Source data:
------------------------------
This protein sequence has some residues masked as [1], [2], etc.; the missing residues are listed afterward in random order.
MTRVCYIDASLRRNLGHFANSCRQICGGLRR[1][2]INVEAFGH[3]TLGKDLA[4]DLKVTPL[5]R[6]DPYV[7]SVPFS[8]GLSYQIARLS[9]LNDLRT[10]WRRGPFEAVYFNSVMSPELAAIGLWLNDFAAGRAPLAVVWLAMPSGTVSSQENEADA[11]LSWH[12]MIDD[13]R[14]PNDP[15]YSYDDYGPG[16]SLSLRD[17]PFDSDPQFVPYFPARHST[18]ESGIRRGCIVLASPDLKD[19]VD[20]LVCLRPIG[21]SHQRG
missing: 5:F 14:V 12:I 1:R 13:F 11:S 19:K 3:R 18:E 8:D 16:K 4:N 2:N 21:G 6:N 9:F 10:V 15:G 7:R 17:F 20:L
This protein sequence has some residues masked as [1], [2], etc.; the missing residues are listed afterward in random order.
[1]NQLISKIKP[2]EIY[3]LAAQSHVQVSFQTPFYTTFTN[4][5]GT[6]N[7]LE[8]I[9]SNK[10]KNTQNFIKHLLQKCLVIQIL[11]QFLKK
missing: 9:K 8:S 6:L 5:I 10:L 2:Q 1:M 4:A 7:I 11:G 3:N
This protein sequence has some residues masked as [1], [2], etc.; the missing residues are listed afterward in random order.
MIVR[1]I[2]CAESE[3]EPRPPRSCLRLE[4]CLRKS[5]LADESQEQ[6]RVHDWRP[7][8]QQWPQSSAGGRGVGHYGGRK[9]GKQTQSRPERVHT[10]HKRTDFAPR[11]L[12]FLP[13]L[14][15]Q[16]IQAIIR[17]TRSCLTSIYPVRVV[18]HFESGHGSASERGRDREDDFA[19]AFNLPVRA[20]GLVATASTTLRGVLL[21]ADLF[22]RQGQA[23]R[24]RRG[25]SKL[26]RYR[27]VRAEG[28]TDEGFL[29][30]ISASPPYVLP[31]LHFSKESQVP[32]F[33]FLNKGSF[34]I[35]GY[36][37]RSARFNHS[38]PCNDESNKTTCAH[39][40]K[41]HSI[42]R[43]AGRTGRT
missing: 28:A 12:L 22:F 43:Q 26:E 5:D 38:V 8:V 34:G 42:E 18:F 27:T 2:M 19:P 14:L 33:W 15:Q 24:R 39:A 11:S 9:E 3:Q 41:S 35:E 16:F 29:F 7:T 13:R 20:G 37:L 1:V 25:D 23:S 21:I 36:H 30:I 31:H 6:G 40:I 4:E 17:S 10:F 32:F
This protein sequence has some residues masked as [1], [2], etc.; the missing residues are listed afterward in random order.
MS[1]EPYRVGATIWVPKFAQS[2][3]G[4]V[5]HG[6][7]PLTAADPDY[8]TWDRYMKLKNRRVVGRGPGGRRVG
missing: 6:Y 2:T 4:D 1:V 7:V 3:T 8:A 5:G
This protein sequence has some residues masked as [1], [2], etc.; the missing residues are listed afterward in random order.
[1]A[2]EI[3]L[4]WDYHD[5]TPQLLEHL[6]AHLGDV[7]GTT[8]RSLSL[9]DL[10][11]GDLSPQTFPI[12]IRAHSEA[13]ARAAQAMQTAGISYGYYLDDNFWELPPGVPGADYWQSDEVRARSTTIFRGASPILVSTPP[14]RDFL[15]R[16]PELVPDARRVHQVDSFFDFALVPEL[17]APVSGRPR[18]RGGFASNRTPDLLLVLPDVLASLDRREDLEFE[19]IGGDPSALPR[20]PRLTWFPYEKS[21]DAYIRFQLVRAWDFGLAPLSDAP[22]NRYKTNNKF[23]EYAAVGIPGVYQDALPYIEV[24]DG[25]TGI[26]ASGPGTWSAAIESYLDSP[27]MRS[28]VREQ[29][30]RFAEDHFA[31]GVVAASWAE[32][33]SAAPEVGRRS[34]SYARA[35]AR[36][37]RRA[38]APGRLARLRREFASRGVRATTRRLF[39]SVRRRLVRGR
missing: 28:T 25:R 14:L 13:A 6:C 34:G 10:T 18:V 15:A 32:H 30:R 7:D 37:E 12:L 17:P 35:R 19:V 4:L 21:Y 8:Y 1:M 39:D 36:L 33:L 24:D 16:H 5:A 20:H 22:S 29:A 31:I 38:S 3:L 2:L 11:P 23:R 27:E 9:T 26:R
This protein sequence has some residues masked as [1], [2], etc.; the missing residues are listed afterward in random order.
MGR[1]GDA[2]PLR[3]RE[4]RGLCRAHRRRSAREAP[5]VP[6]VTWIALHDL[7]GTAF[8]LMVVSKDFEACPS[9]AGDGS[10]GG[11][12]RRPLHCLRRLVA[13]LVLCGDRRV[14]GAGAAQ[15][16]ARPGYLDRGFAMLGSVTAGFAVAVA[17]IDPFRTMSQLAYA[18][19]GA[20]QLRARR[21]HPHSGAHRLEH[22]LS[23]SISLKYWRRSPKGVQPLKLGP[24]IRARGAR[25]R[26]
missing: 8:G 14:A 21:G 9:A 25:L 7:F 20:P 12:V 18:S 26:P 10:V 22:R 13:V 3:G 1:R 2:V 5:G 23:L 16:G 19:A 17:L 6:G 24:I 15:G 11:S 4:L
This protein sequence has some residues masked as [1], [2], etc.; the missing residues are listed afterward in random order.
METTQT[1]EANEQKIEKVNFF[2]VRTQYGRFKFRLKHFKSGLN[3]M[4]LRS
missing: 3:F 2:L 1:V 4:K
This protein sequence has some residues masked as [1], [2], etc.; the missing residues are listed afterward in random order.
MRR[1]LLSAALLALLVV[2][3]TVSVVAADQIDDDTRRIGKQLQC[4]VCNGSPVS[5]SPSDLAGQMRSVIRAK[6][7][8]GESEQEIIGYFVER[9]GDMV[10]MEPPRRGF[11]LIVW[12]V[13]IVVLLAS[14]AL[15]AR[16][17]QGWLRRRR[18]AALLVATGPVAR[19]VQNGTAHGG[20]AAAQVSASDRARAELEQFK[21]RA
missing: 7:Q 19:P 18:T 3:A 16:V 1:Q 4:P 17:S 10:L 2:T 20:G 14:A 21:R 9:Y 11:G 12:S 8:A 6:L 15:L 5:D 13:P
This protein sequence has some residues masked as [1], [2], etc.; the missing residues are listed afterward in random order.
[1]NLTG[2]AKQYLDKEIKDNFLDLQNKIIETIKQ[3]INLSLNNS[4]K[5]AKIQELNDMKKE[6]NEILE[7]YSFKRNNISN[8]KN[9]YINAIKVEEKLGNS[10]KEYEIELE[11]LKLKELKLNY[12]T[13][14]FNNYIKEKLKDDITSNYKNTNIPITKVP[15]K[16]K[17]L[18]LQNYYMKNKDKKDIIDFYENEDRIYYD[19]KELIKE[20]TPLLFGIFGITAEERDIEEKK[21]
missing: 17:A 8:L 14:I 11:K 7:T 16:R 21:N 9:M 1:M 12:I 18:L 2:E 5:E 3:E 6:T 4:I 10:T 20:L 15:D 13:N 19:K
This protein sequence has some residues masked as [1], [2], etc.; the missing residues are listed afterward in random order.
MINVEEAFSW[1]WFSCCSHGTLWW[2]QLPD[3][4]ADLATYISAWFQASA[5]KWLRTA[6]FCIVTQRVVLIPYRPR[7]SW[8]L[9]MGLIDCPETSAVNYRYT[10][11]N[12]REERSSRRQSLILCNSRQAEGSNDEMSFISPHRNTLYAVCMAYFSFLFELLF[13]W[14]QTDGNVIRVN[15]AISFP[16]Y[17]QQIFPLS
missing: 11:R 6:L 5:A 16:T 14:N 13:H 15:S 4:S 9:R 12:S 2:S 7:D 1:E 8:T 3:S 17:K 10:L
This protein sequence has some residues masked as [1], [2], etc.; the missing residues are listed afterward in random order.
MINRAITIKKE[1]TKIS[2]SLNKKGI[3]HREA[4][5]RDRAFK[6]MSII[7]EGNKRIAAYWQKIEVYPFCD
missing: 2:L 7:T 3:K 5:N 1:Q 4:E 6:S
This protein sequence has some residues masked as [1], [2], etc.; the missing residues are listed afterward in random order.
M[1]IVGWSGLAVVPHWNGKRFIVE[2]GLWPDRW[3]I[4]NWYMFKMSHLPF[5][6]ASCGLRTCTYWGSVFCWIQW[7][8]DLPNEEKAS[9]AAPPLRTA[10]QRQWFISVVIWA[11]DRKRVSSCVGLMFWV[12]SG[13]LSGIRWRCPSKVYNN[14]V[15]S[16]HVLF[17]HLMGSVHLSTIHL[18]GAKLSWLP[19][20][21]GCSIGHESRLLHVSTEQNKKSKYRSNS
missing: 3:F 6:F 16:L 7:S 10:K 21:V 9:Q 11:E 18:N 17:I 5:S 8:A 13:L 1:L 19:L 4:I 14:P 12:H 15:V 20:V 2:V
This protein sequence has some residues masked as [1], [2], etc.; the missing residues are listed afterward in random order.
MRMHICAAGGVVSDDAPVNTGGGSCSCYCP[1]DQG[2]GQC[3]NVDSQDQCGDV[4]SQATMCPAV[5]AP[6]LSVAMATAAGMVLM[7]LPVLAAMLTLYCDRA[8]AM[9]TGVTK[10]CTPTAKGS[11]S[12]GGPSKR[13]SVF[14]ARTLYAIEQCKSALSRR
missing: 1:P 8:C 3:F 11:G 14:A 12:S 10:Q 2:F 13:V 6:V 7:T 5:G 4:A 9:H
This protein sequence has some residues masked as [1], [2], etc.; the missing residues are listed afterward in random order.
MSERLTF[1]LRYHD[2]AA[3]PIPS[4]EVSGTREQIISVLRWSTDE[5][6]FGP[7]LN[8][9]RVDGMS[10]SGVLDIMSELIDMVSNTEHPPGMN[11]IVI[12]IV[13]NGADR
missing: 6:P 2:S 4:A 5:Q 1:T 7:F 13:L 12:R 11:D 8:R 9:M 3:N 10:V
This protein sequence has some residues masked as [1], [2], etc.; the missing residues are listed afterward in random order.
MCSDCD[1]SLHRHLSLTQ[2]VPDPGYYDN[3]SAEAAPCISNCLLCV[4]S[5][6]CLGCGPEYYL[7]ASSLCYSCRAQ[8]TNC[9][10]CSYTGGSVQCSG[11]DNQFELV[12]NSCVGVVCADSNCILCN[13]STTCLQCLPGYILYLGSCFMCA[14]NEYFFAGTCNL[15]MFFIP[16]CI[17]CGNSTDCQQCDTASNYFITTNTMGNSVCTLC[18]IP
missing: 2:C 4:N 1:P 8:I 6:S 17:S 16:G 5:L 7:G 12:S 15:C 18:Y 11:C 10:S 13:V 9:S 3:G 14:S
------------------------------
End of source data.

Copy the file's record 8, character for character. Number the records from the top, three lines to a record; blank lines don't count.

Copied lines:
This protein sequence has some residues masked as [1], [2], etc.; the missing residues are listed afterward in random order.
MRR[1]LLSAALLALLVV[2][3]TVSVVAADQIDDDTRRIGKQLQC[4]VCNGSPVS[5]SPSDLAGQMRSVIRAK[6][7][8]GESEQEIIGYFVER[9]GDMV[10]MEPPRRGF[11]LIVW[12]V[13]IVVLLAS[14]AL[15]AR[16][17]QGWLRRRR[18]AALLVATGPVAR[19]VQNGTAHGG[20]AAAQVSASDRARAELEQFK[21]RA
missing: 7:Q 19:P 18:T 3:A 16:V 1:Q 4:P 17:S 10:L 2:T 20:G 14:A 21:R 9:Y 11:G 12:S 8:A 6:L 15:L 5:D 13:P